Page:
School lunch prices slated to increase again

New federal healthy food guideline require healthier but more expensive school lunches

By Mike McGann, Editor,
EAST MARLBOROUGH — For the second straight year, school lunches in the Unionville-Chadds Ford School District will be more expensive — but, school officials say, the lunches will also be healthier, thanks to new federal guidelines.

Lunches at district schools will increase by .25 for the 2012-13 school year, assuming the Board of Education approves the boost at next Monday’s Board of Education meeting. Elementary lunches will go from $2.25 to $2.50 while middle and high school lunches will go from $2.50 to $2.75. Lunch prices saw a similar increase for the most recent school year, as federal rules requiring healthier – and more expensive food — be served in the nation’s school cafeterias.

The Healthy, Hunger-Free Kids Act, championed by First Lady Michelle Obama, requires schools to charge a minimum of $2.46 for federally subsidized lunches, beginning in the 2012-13 school year, UCF Food Service Director Marie Wickersham said.

In addition to higher prices, the act mandates higher-quality, healthier food be served as well. Whole grain pastas and breads will replace white flour items, flavored milk must be skim, and more non-meat protein options must become part of the menu, among other changes Wickersham noted.

“It’s more expensive, but healthier,” she said.

While the new menus and pricing is likely to be approved, not everyone on the Board of Education was warmly supportive.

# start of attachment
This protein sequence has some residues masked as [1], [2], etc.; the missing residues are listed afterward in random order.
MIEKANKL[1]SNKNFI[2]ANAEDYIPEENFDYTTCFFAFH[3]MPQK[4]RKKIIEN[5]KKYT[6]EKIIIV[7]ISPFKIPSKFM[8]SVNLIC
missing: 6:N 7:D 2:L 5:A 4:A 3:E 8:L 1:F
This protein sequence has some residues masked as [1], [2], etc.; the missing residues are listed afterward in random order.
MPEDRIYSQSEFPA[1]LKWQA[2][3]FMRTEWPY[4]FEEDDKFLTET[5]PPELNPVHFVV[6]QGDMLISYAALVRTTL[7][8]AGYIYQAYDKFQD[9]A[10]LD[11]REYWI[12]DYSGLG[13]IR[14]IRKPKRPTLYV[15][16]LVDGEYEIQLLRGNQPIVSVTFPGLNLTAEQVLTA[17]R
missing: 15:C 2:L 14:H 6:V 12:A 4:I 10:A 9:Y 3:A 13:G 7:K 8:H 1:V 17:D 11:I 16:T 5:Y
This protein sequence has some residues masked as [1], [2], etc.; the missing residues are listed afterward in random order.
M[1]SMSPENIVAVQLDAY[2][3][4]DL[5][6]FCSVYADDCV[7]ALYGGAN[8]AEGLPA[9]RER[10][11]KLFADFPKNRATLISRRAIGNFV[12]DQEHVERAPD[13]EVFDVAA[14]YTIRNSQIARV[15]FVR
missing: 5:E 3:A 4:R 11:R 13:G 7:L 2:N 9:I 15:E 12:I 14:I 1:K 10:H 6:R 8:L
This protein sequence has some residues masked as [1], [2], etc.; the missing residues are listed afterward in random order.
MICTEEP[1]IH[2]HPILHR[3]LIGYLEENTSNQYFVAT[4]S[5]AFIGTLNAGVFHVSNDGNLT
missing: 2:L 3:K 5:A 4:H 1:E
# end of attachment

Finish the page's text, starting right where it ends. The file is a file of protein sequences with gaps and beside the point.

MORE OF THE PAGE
“I’m glad Michelle Obama came here to tell us what to feed our children,” board member Keith Knauss said during Monday’s board Finance Committee meeting, where the price change was discussed.

Other members were concerned about the financial impact — would higher prices mean less students buying school lunch?

“If kids bring in lunch instead, will it effect the ability of the food service department to break even?” board member Holly Manzone asked.

Wickersham said she remains optimistic — that there might be some drop off initially as there was this past year, but that most students currently paying for lunch would continue to do so. And she expressed the hope that this will be the final increase for a while — before last year’s hike, prices remained stable for about five years, she said.

“I’m hoping that if we raise prices next year, we won’t have to raise them again for several years,” she said.

In other district news, Wickersham appears poised to take on a new title: Supervisor of Food Service and Transportation, as her old food service management job is slated to be merged with transportation. Current Supervisor of Transportation Gail Wolfel is retiring. The change in administration structure, the third reduction in school management staff since 2010, is expected to be formally approved Monday night.

Also, district elementary school teachers will be able to attend a special graduate-level math education class at Unionville Elementary, given in conjunction with West Chester University. The class curriculum was developed specifically for the Unionville-Chadds Ford School District.

“This is a good way to focus our tuition dollars,” said John Nolen, the district’s Director of Curriculum and Instruction.

Finally, the Board of Education is expected to give final approval to the 2012-13 school year budget Monday night. The budget calls for 2.65% tax increase in Chester County and a 1.74% decrease in Delaware County (the difference comes changes in the gross property valuation of the two counties).

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  1. Vidya Rajan says:

    I should add that I don’t know how food handling regulations may impact such a plan/usage. There is also the small matter of growing seasons!

  2. Vidya Rajan says:

    Is there any way to use the produce from the CFPMS greenhouse or to grow our own cafeteria veggies on the acres recently acquired to ameliorate this increase, even if only slightly? It will also give our kids a nice lesson in where food comes from. I remember Dr. Sanville talking about this in one of the Java with Johns, and it seems to me to be a great time to implement the plan.

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